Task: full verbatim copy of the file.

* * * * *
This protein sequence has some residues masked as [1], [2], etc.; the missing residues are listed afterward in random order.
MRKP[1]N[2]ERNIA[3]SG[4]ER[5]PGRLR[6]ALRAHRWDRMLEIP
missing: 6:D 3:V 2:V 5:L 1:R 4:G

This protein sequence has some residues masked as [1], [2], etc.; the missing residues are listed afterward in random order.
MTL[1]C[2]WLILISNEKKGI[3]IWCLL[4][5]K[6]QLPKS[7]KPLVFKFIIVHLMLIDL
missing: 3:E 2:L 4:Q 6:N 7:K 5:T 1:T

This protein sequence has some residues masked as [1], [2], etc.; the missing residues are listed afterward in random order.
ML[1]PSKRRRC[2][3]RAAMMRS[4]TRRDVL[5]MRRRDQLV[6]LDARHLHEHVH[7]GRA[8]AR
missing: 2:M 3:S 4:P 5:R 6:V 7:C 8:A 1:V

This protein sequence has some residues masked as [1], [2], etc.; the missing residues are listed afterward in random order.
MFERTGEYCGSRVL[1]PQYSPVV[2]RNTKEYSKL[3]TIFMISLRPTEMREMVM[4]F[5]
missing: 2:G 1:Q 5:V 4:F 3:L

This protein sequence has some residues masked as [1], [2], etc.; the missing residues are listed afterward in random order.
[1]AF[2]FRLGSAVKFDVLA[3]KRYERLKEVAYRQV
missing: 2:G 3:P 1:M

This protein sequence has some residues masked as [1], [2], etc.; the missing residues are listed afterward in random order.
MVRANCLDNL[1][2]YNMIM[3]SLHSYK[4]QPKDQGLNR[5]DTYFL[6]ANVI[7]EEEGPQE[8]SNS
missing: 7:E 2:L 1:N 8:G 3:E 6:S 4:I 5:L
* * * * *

This protein sequence has some residues masked as [1], [2], etc.; the missing residues are listed afterward in random order.
MRKP[1]N[2]ERNIA[3]SG[4]ER[5]PGRLR[6]ALRAHRWDRMLEIP
missing: 6:D 3:V 2:V 5:L 1:R 4:G

This protein sequence has some residues masked as [1], [2], etc.; the missing residues are listed afterward in random order.
MTL[1]C[2]WLILISNEKKGI[3]IWCLL[4][5]K[6]QLPKS[7]KPLVFKFIIVHLMLIDL
missing: 3:E 2:L 4:Q 6:N 7:K 5:T 1:T

This protein sequence has some residues masked as [1], [2], etc.; the missing residues are listed afterward in random order.
ML[1]PSKRRRC[2][3]RAAMMRS[4]TRRDVL[5]MRRRDQLV[6]LDARHLHEHVH[7]GRA[8]AR
missing: 2:M 3:S 4:P 5:R 6:V 7:C 8:A 1:V

This protein sequence has some residues masked as [1], [2], etc.; the missing residues are listed afterward in random order.
MFERTGEYCGSRVL[1]PQYSPVV[2]RNTKEYSKL[3]TIFMISLRPTEMREMVM[4]F[5]
missing: 2:G 1:Q 5:V 4:F 3:L

This protein sequence has some residues masked as [1], [2], etc.; the missing residues are listed afterward in random order.
[1]AF[2]FRLGSAVKFDVLA[3]KRYERLKEVAYRQV
missing: 2:G 3:P 1:M

This protein sequence has some residues masked as [1], [2], etc.; the missing residues are listed afterward in random order.
MVRANCLDNL[1][2]YNMIM[3]SLHSYK[4]QPKDQGLNR[5]DTYFL[6]ANVI[7]EEEGPQE[8]SNS
missing: 7:E 2:L 1:N 8:G 3:E 6:S 4:I 5:L